Facade

1902474be6161ed7fa088914cd72e4b7We all enjoy the world of make believe. As children we listen intently to stories from the imagination and we never quite lose our thirst for enchanting tales. In the adult world tales of dragons and dead people who reanimate excite us even as we understand that they are not real. We humans enjoy flights of fancy and we have become expert at creating visions so detailed and true to life that we are able to suspend our disbelief and fully immerse ourselves in fictions that distract us from the grind of daily living. We build theme parks where we escape for hours into fantastic worlds with rides that both thrill and frighten us. Somehow we need entertainment that is part unbelievable and part akin to our own lives. It is as though the comedy and tragedy of existence is not enough to stimulate our thinking. We humans are extraordinary in our thirst for creative genius.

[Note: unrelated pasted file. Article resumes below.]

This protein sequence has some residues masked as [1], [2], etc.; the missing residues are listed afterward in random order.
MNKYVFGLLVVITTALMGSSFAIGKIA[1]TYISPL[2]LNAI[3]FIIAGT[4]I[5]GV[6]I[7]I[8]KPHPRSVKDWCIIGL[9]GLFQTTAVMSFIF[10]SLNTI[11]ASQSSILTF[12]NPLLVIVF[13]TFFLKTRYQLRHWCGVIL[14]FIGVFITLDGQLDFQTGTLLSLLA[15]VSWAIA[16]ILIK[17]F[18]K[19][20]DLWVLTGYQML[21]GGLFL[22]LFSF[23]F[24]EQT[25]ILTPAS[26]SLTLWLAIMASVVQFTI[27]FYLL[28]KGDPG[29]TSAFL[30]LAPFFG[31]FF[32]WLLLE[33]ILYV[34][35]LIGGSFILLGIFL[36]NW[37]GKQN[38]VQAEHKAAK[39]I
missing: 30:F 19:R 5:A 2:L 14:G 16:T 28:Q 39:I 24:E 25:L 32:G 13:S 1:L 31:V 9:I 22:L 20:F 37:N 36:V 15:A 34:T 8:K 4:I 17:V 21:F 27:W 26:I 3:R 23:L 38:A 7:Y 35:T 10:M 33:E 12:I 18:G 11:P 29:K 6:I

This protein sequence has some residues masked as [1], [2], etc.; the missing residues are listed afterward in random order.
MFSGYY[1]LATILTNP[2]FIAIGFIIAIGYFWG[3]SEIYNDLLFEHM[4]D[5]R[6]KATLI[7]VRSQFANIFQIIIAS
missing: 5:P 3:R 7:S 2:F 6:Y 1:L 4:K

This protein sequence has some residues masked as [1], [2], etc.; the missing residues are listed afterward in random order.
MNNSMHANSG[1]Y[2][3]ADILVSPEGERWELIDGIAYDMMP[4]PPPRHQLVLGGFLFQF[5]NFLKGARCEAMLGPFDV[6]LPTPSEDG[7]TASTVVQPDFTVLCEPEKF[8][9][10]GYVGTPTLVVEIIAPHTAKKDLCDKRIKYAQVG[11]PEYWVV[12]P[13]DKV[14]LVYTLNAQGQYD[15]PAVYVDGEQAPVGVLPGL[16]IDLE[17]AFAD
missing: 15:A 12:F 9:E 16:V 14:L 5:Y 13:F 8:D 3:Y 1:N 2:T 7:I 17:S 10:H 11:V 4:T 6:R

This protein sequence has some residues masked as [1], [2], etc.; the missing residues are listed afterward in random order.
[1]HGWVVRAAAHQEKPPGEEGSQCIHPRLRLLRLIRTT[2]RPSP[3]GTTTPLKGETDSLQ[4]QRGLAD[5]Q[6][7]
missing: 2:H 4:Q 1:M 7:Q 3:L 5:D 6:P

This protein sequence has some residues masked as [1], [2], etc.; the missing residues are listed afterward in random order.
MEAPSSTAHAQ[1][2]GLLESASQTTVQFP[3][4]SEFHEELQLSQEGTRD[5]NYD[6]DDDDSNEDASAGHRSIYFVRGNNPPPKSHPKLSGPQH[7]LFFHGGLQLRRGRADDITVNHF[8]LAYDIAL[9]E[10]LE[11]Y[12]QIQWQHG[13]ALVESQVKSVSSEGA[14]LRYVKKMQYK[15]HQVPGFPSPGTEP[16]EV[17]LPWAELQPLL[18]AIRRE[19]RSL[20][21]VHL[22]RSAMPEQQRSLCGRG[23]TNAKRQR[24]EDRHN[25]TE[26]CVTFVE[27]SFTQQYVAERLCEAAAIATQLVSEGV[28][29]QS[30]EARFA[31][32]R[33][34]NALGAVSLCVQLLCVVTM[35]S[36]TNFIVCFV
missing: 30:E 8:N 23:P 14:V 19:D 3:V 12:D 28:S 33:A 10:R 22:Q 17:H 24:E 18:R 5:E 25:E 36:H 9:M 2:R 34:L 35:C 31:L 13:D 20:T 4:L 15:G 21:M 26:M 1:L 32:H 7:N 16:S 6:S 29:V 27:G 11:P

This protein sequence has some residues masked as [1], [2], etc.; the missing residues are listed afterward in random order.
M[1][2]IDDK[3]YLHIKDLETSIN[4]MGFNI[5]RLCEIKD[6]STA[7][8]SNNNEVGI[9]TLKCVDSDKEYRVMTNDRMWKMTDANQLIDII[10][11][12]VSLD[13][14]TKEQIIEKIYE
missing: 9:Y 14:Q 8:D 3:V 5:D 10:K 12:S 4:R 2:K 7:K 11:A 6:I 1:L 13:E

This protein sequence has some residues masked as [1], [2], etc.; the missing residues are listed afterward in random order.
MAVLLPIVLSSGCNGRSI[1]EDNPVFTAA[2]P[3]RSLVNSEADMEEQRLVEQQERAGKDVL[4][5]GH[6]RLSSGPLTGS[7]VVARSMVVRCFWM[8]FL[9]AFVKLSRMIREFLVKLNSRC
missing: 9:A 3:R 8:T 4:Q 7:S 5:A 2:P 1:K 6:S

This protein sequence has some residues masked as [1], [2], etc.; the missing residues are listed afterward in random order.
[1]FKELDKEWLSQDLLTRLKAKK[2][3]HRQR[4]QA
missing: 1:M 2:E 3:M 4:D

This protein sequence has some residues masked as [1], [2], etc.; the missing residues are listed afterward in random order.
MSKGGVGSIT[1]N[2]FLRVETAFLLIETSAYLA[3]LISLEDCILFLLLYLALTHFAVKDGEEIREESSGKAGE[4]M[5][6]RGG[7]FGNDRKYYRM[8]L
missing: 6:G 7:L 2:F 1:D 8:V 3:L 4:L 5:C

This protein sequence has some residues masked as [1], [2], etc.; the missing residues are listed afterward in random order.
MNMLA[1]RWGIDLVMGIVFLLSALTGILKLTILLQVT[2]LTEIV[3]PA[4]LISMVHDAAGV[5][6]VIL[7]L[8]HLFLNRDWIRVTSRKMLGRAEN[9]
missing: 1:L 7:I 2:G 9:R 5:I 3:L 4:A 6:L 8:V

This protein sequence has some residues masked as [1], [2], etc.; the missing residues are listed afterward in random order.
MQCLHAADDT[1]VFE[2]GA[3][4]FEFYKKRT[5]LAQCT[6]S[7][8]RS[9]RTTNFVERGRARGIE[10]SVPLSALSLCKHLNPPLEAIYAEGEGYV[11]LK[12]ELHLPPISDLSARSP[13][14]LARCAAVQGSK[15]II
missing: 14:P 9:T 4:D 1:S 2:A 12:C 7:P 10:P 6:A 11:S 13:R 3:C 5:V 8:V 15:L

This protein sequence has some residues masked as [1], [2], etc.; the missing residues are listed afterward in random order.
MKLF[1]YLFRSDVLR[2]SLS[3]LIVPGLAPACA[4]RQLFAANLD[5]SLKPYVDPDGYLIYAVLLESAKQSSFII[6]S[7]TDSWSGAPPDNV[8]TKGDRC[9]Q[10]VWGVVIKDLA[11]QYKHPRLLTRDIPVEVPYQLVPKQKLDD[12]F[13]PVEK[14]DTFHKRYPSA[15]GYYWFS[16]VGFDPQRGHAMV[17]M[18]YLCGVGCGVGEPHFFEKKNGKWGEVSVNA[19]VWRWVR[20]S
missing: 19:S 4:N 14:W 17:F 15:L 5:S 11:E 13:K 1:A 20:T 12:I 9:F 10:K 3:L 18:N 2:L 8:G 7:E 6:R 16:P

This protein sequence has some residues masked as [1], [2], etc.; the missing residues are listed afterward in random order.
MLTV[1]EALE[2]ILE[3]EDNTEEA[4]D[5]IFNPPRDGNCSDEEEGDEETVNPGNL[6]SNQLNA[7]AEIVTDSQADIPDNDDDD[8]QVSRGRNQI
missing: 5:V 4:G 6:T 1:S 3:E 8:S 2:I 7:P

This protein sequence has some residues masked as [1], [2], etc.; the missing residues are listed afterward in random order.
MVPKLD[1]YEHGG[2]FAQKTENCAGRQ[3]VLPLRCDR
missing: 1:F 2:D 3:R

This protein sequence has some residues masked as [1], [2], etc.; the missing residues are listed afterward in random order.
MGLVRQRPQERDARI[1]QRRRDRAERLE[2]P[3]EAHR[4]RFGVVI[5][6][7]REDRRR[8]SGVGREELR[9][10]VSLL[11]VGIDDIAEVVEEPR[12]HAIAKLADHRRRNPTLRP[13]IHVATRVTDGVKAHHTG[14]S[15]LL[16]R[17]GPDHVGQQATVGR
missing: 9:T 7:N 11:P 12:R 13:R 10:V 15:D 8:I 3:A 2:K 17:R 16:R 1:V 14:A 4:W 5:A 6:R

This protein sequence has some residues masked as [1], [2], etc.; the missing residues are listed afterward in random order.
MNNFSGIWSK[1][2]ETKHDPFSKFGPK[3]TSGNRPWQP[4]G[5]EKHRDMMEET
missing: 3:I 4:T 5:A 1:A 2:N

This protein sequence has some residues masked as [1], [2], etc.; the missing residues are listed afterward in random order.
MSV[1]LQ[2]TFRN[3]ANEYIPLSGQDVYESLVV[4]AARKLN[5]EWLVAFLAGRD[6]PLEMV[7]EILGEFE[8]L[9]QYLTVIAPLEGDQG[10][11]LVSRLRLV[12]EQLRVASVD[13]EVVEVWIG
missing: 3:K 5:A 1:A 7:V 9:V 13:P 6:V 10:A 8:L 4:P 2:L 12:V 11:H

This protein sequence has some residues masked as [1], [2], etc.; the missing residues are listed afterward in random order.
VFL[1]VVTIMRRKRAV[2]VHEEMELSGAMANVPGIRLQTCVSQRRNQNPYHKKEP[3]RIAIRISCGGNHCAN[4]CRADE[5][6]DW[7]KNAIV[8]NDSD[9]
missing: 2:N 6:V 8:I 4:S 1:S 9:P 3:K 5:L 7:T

Mankind began artistry rather simply. People decorated their bodies with colors from the earth and festooned themselves with feathers, shells, horns and animal skins. Some extended their inventive urges to paintings on the walls of caves and the oral traditions of tales that recorded history or taught important ideas. We thought to develop alphabets and refined ways of scrawling notations onto surfaces that we might carry from one place to another. We improved our tools and even while we eked out survival we paused for moments of entertainment. There is no other earthly creature that does such things. Our history is one of wars and violence and humane progress. We enshrine heroes both true and make believe. We speak of man’s fatal flaws in stories so universal that they ring true even centuries after they were written. We face down our tragedies at the same time that we cloak them in facades.